Blocks in Play
This session offers an exploration of blocks as a central medium for young children's play. Block play allows children explorations in math, science, social studies, and language arts and involves problem solving, experimentation, negotiation, and other abilities crucial in child development. Focusing on unit blocks, but also including other building materials, we will examine through both discussion and experience how blocks play into these areas and abilities.
Keeping Play in the Classroom; Defending Childhood to Parents
There are many different views of the merits and value of play in educational settings. Early childhood educators, child development specialists, school administrators and even politicians cannot seem to agree on the role of play in the classroom, so how can we possibly expect parents to value play when there is such a lack of clarity? Most parents have strong feelings concerning play and childhood, which are often connected to their own cultural expectations of the roles of work and play in life. How can parents become our “allies” in our fight to keep play firmly grounded in early childhood classrooms and other educational settings?
Looking at Children's Play
This session introduces participants to the field observation process which takes place at the Sarah Lawrence Early Childhood Center. Drawing on what we have seen and discussed so far, we will provide a template for observing and recording observations which will serve as the basis for discussion on such topics as: What functions do different forms of play serve for the child? What is the shape of a “play episode”? How do children collaborate in play? Are there different kinds of imaginative activities that serve differing functions? Can we identify the sources of themes revealed in the children’s play?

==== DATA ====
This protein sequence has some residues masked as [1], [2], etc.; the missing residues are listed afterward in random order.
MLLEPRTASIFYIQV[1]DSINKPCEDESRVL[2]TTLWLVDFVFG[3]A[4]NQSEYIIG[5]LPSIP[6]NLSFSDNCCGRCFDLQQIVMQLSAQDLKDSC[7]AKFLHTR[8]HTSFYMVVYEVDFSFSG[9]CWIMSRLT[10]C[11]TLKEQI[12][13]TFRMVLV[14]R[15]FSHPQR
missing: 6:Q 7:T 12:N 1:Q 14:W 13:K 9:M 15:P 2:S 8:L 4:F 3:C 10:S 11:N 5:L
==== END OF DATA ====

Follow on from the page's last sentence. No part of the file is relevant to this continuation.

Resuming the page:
The Meanings of Play: Developmental Perspectives
This session begins with an introduction and viewing of the film When a Child Pretends, made for public television by Jonathan Diamond Associates in association with the Child Development Institute. We will then consider the kinds of activities that are called “play” and their differing roles in the lives of children. Using the film as a basis for discussion, this session focuses primarily on imaginative or pretend play. An introduction to psychological theories of play highlights social, emotional, imaginative and cognitive aspects of play and serves as a foundation for understanding the importance of play for the child’s development.
Play and Culture
This session will address the intersection of play and culture, focusing on the ways that contexts (defined broadly as family, cultural norms, social expectations) influence the nature of play and attitudes that adults hold toward the meaning and uses of play. In the summer of 2007, Marie Reynolds introduced play therapy to the Child Abuse Mitigation Project in Jamaica, and since her return to Jamaica she has continued to expand awareness of and advocate for the value of play and play therapy through both her clinical work at the Family Life Ministries counseling centre and her participation in the fledgling Jamaica Play Coalition. Using anecdotal and case references, participants will gain an understanding of the cultural context of play and play therapy in Jamaica, including how this is shaped by child socialization and patterns of parent-child interaction.
Playwork and Setting the Stage for "Loose Parts" Play
This workshop will explore the phenomenon of adventure playgrounds and the profession of playwork, which developed in the UK after World War II. Adventure playgrounds use loose parts— materials such as wood, sand, water, cardboard boxes, string, fabric, and other recycled materials. We will consider how these materials and the site itself contribute to the children's play. This session will lay the groundwork for the afternoon event of setting up and carrying out a pop-up adventure playground in Sullivan Park, nearby in Yonkers.